Nostalgia makes users feel warm inside. Suzanne Scacca explains the user psychology behind this, and how we can utilize the effects of nostalgia in web design on users for higher conversions and engagement (with examples).
Right now, more than ever before, we’re seeing all sorts of nostalgic throwbacks causing us to reminisce about the good ol’ days! We’re seeing an endless supply of remakes, reboots and long-awaited sequels like Spider-Man and Ghostbusters; Bruno Mars topping the music charts with songs that sound eerily similar to classic hits by Kool & the Gang; women wearing chokers and high-waisted pants.
And this isn’t a new phenomenon either.
Every generation daydreams about how things were way back when, and what’s changed since.
It’s true, nostalgia is a very powerful emotion. It can even make us feel happy and at the same time, and in design/marketing, we can use nostalgia to captivate users…then convert them.
What the Research Says About Nostalgia
Nostalgia stirs up very strong feelings, so there’s something to be said about user psychology and why we continue to see retro throwbacks time and time again. After all, the goal in marketing is to create content that taps into our audience’s emotional core and establishes a much deeper connection with them far beyond a superficial “Buy 1, Get 1 Free” offer.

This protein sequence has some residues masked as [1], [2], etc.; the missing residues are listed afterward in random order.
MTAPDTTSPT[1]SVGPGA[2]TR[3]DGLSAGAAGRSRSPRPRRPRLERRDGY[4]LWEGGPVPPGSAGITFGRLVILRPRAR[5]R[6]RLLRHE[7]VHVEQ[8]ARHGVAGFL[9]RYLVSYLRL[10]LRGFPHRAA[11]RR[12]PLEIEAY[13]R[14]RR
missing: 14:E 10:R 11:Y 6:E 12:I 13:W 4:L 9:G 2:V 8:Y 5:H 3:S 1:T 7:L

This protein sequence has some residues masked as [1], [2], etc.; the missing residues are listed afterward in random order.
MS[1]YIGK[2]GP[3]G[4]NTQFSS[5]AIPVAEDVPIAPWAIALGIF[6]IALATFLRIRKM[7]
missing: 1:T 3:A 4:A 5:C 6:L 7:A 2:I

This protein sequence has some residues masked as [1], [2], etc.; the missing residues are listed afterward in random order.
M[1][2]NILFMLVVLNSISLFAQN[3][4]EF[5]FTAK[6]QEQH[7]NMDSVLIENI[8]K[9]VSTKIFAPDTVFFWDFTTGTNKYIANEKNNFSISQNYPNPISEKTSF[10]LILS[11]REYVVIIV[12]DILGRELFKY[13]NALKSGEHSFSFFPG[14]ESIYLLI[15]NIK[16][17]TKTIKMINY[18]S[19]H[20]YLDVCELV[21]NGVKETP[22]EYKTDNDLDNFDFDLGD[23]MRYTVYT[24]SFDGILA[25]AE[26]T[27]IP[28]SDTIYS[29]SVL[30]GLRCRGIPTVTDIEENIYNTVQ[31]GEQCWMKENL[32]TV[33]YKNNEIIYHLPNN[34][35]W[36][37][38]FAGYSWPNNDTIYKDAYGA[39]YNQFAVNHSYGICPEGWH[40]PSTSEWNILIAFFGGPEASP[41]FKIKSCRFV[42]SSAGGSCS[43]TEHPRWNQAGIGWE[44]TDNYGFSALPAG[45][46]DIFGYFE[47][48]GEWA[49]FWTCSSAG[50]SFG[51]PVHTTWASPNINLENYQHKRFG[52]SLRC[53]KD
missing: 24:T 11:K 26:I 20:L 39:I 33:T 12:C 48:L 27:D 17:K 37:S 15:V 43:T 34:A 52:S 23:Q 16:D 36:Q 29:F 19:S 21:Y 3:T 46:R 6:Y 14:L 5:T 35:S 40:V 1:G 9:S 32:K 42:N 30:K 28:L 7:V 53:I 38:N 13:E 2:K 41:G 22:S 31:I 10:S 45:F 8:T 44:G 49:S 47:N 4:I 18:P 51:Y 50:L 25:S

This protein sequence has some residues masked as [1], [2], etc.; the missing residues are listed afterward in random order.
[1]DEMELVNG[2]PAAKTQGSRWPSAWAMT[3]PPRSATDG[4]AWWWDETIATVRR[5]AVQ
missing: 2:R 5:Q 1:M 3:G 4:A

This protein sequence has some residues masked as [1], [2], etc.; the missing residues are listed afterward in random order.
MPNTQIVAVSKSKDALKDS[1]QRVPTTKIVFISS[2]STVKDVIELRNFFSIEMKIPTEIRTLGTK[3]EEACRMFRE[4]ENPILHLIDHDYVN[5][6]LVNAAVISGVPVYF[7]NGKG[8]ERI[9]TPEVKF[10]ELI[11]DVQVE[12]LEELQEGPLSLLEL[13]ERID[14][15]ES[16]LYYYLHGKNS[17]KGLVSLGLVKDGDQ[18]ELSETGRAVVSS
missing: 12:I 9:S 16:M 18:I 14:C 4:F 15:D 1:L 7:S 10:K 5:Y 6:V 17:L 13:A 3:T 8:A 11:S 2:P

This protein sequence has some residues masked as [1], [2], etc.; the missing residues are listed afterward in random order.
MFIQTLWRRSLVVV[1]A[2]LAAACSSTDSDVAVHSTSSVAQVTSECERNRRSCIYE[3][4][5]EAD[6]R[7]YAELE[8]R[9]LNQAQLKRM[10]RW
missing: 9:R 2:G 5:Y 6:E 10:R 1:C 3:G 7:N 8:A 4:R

Nostalgia achieves that well.
So…jumping on the retro bandwagon: is it really worth it when “comebacks” tend to have such a short-term expiration?
Studies suggest that not only are nostalgic marketing angles captivating to audiences, simply for the reminiscent feelings accosted with them, but retro visual aesthetics can boost these effects even further, and that’s where design comes into it. Let’s take a closer look at what exactly happens when we feel nostalgic.
Nostalgia in web design makes visitors feel more connected
Dr. Filippo Cordaro, a researcher of nostalgia from the University of Cologne, found similarities between an individual reminiscing about the past and the level of social connectivity they felt. He explains:
“On a basic level, recalling these positive memories simply puts us in a more positive mood. On a more complex level, recalling these experiences makes us feel a stronger sense of social connectedness with others.”
It’s the latter half of this conclusion that’s most important for marketers and web designers to understand; that feeling of “connectedness” is what we should be striving for, and we can do this by telling stories through visual design and using imagery that visitors can relate to. While a superficial offer/discount might grab the user’s attention momentarily, digging deeper into the audience’s emotional core and establishing a more genuine, heartfelt connection is more effective overall.